you can. And below are recipes for two different kinds of
fondant, depending on what your needs are. The first one
is used for fillings for chocolate dipped creams. This is the kind used
to glaze petit four frais. It can be flavored and colored. Knead then
flavor and color as desired, roll out, cut and dip in chocolate or roll
and dip in garnishes or in chocolate. It contains two ingredients: sugar
and glucose, and requires one thing from you: elbow grease. You have
to put in some work for this but it is worth it. The next one is a recipe
for rolled fondant. This is the fondant that can be rolled over a large
work surface and placed over cakes and fruitcakes. It can be shaped
and can be colored. Experiment with the recipes below to see where they
2 c sugar
2/3 c water
1 T glucose (no substitutions)
a large slab of marble or a large, heavy, smooth surfaced baking sheet
with cold water.
Over medium heat,
stir very gently sugar, water and glucose in heavy saucepan until the
sugar has dissolved. Increase temperature and bring to boil. Cover pot
and boil for three minutes. Remove lid and place in candy thermometer.
Continue to boil until the temperature reaches 240°F, soft ball
stage. Remove from heat and immediately dip the bottom into cold water
to stop cooking. Pour this hot syrup onto the prepared marble and leave
to cool for a couple of minutes. Using a damp metal spatula or metal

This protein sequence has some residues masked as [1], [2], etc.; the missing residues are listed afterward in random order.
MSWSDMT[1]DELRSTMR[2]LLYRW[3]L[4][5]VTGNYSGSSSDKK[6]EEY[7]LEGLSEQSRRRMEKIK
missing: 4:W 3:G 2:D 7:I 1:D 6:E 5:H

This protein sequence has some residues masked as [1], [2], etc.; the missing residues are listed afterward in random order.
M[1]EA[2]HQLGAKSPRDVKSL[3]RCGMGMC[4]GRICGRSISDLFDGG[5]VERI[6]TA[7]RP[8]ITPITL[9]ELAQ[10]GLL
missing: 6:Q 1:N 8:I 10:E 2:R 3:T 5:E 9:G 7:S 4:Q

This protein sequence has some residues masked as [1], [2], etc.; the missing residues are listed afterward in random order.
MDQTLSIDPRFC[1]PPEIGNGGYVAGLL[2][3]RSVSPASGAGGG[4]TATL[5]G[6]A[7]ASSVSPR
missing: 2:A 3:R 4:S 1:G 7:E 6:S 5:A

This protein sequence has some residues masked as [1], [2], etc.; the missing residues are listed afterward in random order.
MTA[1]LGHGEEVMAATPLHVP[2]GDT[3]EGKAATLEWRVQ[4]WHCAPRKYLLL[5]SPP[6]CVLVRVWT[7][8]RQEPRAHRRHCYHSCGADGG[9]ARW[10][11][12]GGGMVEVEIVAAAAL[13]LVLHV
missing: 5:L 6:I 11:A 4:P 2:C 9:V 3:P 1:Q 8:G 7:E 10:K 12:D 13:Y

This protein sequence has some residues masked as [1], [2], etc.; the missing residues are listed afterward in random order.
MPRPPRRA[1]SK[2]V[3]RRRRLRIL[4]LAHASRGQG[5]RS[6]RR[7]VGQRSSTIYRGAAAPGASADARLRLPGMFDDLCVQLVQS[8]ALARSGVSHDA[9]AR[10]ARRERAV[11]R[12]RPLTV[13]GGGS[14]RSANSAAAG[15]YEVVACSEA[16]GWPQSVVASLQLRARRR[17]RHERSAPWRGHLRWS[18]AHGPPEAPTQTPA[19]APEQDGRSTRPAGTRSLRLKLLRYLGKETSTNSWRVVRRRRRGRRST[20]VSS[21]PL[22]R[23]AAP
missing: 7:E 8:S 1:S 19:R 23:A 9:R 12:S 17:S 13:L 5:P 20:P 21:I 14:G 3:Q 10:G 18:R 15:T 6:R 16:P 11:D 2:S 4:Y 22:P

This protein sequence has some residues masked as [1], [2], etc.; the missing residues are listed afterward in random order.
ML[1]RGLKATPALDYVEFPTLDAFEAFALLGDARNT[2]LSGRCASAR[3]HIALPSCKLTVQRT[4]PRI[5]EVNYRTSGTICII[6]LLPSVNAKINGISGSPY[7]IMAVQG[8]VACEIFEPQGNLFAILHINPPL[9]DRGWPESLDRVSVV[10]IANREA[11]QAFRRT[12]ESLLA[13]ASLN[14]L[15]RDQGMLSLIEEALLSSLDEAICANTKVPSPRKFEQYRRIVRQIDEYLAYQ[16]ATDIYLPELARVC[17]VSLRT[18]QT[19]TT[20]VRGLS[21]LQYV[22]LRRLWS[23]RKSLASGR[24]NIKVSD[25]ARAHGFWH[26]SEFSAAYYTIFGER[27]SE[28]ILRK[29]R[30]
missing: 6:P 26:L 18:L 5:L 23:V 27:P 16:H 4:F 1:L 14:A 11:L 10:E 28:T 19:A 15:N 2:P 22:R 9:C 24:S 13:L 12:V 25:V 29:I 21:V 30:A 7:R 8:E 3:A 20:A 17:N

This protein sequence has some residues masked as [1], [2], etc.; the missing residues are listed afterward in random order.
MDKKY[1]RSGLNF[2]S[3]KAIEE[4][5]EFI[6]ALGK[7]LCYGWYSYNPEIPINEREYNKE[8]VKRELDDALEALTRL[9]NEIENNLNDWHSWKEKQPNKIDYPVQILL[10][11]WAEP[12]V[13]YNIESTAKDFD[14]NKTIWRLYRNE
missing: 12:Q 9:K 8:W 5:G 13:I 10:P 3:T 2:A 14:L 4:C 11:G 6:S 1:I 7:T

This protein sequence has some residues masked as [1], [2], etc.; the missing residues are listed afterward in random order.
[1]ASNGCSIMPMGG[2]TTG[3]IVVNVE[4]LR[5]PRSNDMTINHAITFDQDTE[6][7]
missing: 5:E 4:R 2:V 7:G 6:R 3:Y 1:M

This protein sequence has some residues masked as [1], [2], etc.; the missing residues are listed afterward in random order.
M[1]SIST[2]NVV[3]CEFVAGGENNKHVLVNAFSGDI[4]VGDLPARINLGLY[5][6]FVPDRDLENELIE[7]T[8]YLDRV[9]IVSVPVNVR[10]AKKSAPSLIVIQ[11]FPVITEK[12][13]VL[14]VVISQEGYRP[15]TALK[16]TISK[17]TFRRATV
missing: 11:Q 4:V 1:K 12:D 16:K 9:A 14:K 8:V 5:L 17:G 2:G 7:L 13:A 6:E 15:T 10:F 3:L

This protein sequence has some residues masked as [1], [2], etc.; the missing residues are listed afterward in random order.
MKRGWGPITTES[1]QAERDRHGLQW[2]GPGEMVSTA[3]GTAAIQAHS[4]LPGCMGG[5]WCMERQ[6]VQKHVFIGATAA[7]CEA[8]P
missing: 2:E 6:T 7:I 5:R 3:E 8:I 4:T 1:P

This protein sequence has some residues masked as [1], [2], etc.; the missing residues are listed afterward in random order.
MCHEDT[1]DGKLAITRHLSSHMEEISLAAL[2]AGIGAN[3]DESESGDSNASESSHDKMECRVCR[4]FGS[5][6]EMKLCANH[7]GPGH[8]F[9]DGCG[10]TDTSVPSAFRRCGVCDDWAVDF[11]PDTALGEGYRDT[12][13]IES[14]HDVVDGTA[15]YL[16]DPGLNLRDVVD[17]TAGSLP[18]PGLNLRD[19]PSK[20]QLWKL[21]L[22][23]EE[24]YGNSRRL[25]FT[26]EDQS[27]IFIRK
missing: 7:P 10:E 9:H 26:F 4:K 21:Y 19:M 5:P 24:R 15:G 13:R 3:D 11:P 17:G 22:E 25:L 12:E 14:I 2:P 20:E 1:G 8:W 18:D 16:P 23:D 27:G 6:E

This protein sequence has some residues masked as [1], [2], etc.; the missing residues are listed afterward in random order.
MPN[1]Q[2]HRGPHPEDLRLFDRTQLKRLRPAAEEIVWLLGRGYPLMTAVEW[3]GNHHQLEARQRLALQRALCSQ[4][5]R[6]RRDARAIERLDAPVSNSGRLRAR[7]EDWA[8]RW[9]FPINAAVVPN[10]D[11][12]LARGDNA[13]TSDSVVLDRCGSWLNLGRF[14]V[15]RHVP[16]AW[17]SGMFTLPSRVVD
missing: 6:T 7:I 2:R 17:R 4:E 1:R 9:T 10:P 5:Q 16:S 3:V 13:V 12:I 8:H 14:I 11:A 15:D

scraper, lift the edges of the syrup and fold back into the center.
Keep doing this until the mixture turns glossy, and is pale yellow in
color. Then use a heavy wooden spoon to work the mixture in a continous
figure eight for about 5 to 10 mintues. Keep doing this action until
the mixture turns white, is crumbly and stirring with the spoon is extremely
difficult. Moisten hands and knead the fondant for about 5 to 10 minutes,
or until the mixture feels moist and is perfectly free of lumps. Use
the metal scraper to lift the fondant if it sticks to the surface. Form
the fondant into a ball and place in on a moistened plate. Cover with
damp cloth, and leave it in a cool place for 12 hours to ripen. Dust
your work surface with sifted powdered sugar, and place the fondant
on that. Press it out flat. If coloring, make slits in the fondant and
drop the coloring into those slits. Knead well and use as desired.
1 1/2 t plain gelatin
1/8 c water
4 c powdered sugar
1/4 c light corn syrup
1 1/2 t glycerine
Vegetable oil, for oiling hands and spatula
over water in small saucepan. Let sit for 5 minutes, then over low heat
stirring frequently, stir to dissolve gelatin. Cover saucepan to keep
warm. Place the sugar in a large bowl and make a well in the center.
Add corn syrup and glycerine; do not mix in. Pour the warmed, dissolved
gelatin into the well over the top and mix in with a lightly oiled rubber
spatula or wooden spoon. Mix until the dough is too stiff to stir. Because
the dough will be very sticky, oil hands with a small amount of oil.
Knead dough until of the sugar is incorporated. Transfer to a lightly
oiled surface and continue to knead until smooth and satiny. This will
be the texture of clay. If the fondant is too dry, add in a few drops
of water and if it is too dry, add in a bit of powdered sugar. Shape
the fondant into a ball, flatten slightly and wrap well in plastic wrap.
Let rest for 20 minutes before rolling and using.
first fondant recipe is from my files, written down from an unknown
Christopher. Saveur. "Fruitcake Weather: 'Tis the season
for a taste of memory, intimacy, and pure sensual pleasure."
Nov./Dec. issue, 1996. No. 15. P.124.